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[kahr-uh-kahr-uh, kar-uh-kar-uh] /ˌkɑr əˈkɑr ə, ˌkær əˈkær ə/
any of certain long-legged birds of prey of the falcon family, of the southern U.S. and Central and South America that feed on carrion.
Origin of caracara
1830-40; < Spanish or Portuguese < Tupi; imitative of its cry Unabridged
Based on the Random House Dictionary, © Random House, Inc. 2017.
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Examples from the Web for caracara
Historical Examples
  • They are usually known in localities where they are found, as caracara Eagles.

    Bird Guide Chester A. Reed
  • The caracara will craftily follow the sportsman, and steal away game that is not quickly bagged.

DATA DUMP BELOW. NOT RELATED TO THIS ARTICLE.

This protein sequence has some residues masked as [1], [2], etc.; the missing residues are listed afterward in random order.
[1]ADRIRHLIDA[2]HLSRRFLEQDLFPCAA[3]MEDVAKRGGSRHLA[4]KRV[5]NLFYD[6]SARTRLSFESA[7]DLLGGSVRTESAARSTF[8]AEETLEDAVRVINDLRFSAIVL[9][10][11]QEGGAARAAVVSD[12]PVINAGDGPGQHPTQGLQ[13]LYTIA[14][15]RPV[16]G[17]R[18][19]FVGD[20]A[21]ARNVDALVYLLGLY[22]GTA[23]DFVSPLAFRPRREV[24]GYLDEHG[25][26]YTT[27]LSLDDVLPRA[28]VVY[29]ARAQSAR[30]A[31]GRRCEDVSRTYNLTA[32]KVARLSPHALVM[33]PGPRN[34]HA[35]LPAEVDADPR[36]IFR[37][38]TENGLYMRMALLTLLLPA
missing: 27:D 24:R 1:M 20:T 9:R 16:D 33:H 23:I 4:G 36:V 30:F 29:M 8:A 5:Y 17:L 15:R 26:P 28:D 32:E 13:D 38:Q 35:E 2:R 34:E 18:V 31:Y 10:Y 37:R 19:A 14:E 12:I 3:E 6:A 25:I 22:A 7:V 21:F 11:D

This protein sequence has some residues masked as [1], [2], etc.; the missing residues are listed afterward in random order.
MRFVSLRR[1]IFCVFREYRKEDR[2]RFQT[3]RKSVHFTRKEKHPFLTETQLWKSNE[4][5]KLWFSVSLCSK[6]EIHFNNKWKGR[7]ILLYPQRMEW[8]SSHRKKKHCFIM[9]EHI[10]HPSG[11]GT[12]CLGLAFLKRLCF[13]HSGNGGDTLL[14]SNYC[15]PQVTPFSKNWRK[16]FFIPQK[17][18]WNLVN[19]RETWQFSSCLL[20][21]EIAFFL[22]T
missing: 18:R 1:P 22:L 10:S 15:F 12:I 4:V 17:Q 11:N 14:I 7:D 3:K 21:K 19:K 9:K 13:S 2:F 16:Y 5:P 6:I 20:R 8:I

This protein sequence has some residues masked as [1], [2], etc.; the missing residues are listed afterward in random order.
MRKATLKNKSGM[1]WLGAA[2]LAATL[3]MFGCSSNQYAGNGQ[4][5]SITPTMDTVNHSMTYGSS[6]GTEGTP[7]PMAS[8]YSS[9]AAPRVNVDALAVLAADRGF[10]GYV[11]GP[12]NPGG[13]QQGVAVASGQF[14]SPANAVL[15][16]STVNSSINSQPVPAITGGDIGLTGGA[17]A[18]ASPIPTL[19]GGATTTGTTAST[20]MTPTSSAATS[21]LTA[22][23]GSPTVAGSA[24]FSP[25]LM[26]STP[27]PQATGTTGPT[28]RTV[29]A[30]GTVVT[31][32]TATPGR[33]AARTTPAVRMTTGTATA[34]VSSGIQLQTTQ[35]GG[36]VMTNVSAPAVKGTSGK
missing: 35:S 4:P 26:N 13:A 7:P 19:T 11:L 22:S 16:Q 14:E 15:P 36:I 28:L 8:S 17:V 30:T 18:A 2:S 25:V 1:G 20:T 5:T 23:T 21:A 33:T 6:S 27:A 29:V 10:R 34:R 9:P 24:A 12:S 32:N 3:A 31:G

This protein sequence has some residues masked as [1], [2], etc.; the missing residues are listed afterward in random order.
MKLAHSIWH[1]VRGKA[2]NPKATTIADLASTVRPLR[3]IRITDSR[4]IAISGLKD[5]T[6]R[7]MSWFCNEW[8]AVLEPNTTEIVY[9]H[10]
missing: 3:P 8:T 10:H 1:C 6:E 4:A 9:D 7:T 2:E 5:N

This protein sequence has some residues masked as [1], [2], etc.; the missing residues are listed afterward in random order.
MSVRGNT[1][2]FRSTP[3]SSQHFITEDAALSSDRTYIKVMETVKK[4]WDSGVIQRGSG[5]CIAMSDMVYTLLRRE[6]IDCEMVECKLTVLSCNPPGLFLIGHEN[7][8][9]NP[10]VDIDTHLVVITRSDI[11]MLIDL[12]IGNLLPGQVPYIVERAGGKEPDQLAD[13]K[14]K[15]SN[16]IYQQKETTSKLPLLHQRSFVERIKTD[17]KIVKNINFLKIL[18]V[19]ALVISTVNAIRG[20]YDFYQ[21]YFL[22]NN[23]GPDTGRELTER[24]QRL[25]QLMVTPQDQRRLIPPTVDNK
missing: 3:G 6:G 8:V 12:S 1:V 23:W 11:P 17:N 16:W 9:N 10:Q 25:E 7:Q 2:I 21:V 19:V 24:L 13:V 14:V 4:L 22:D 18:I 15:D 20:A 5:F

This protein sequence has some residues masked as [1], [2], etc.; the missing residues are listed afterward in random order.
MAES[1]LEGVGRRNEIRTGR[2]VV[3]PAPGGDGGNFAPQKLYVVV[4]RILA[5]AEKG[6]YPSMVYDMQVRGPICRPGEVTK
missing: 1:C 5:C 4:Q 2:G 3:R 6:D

Reptiles and Birds Louis Figuier
  • The caracara lays two eggs; the nest is generally placed on the ground among brushwood.

    Reptiles and Birds Louis Figuier
  • The flight of the caracara is heavy and slow, and it is generally an inactive, tame, and cowardly bird.

    The Western World W.H.G. Kingston
  • It will frequently wait, as does the caracara, at the mouth of a rabbit-hole, and seize on the animal when it comes out.

    The Western World W.H.G. Kingston
  • The caracara takes little notice, except by bobbing its head.

    The Western World W.H.G. Kingston
British Dictionary definitions for caracara


any of various large carrion-eating diurnal birds of prey of the genera Caracara, Polyborus, etc, of S North, Central, and South America, having long legs and naked faces: family Falconidae (falcons)
Word Origin
C19: from Spanish or Portuguese, from Tupi; of imitative origin
Collins English Dictionary - Complete & Unabridged 2012 Digital Edition
© William Collins Sons & Co. Ltd. 1979, 1986 © HarperCollins
Publishers 1998, 2000, 2003, 2005, 2006, 2007, 2009, 2012
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